The parser may also generate a coverage vector for the utterance. A coverage vector may indicate which portions of an utterance were parsed by the parser module. A coverage vector may be a simple binary indication as to whether each word in an utterance was parsed. For example, for the utterance “I want to fly to Boston for a job interview,” a parser might only be able to parse the phrase “fly to Boston.” As a result, the phrases “I want to” and “for a job interview” would not be parsed, resulting in a coverage vector as shown below for the utterance:
“I want to fly to Boston for a job interview”
0 0 0 1 1 1 0 0 0 0
The parser used in the present system should be capable of reporting words used in any utterance, and also should report used which could have been used (an analysis is available) but which were not used because they did not satisfy a threshold. In addition, an accounting of words not used will be helpful in later analysis of the interchanges by the machine learning system, where some of them may be converted to words or phrases in that particular context which have an assigned semantic label.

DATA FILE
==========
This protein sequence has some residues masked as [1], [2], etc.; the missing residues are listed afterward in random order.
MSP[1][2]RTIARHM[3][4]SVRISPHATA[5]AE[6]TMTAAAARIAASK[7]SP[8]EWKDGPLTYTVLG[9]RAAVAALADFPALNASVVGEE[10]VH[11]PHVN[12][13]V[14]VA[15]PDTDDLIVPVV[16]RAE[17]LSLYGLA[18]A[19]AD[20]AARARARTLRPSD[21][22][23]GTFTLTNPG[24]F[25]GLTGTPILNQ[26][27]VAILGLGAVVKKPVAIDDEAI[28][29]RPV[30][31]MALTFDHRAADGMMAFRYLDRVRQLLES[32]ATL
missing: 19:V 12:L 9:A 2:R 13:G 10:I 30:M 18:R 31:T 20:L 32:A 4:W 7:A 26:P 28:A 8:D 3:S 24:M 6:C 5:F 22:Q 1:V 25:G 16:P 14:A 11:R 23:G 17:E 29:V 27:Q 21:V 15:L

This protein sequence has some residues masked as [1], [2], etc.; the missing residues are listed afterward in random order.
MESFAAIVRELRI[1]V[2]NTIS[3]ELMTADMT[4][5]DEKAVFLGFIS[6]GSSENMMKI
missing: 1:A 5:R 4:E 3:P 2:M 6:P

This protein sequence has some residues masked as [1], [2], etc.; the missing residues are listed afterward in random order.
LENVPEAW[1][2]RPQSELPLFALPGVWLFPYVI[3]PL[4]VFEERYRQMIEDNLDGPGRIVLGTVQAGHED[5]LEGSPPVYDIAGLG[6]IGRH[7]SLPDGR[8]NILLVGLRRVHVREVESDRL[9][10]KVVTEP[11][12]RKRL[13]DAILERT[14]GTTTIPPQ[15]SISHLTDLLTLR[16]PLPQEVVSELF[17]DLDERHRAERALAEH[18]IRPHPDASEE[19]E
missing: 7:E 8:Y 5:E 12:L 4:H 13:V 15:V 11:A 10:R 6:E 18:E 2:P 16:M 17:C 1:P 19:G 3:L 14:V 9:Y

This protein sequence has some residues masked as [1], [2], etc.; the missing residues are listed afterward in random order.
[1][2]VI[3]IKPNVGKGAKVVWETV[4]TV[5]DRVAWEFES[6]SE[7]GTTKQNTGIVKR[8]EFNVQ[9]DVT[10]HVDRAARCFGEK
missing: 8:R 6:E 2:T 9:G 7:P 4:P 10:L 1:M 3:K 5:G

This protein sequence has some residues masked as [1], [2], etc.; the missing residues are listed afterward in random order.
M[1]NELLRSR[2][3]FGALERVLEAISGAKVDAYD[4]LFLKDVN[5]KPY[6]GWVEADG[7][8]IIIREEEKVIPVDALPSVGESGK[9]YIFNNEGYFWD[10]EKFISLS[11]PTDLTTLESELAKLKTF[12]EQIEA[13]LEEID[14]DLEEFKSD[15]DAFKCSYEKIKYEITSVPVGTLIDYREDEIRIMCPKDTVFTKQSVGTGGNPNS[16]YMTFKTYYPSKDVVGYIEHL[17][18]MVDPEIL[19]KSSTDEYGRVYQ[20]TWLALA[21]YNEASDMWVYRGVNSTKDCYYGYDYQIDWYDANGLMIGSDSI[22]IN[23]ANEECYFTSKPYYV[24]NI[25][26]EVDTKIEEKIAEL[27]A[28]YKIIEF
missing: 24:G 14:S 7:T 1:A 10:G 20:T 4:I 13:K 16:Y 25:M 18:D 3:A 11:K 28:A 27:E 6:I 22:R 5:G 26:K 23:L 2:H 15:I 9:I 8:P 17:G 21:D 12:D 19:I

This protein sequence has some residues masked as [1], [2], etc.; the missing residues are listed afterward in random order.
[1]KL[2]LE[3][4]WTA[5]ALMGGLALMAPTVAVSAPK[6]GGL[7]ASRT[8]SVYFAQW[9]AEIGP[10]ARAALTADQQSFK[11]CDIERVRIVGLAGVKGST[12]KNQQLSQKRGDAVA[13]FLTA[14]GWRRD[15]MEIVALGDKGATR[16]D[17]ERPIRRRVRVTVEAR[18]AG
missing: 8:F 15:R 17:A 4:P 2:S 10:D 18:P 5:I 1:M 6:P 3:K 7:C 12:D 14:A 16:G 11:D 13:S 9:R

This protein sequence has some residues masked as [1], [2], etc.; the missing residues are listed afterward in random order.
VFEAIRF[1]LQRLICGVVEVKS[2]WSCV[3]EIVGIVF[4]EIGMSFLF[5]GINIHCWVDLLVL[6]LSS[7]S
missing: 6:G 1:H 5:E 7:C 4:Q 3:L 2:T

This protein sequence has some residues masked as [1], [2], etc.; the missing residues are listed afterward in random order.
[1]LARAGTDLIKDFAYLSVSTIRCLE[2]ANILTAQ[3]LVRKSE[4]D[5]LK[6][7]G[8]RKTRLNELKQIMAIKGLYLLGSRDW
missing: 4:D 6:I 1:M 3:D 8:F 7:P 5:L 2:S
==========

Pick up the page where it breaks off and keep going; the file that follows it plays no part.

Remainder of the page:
Detection mechanism 230 can receive the plan and coverage vector generated by parser 220, detect unparsed words that are likely to be important in the utterance, and modify the plan based on important unparsed words. Detection mechanism 230 may include a classifier that classifies each unparsed word as important or not based on one or more features. For each important word, a determination is made as to whether a score for the important word achieves a threshold. In some instances, any word or phrase candidate which is not already parsed by the system is analyzed by reference to its past statistical occurrences, and the system then decides whether or not to pay attention to the phrases. If the score for the important unparsed word reaches the threshold, the modified plan may include generating a message that the important unparsed word or some action associated with the unparsed word cannot be handled or performed by the administrative assistant.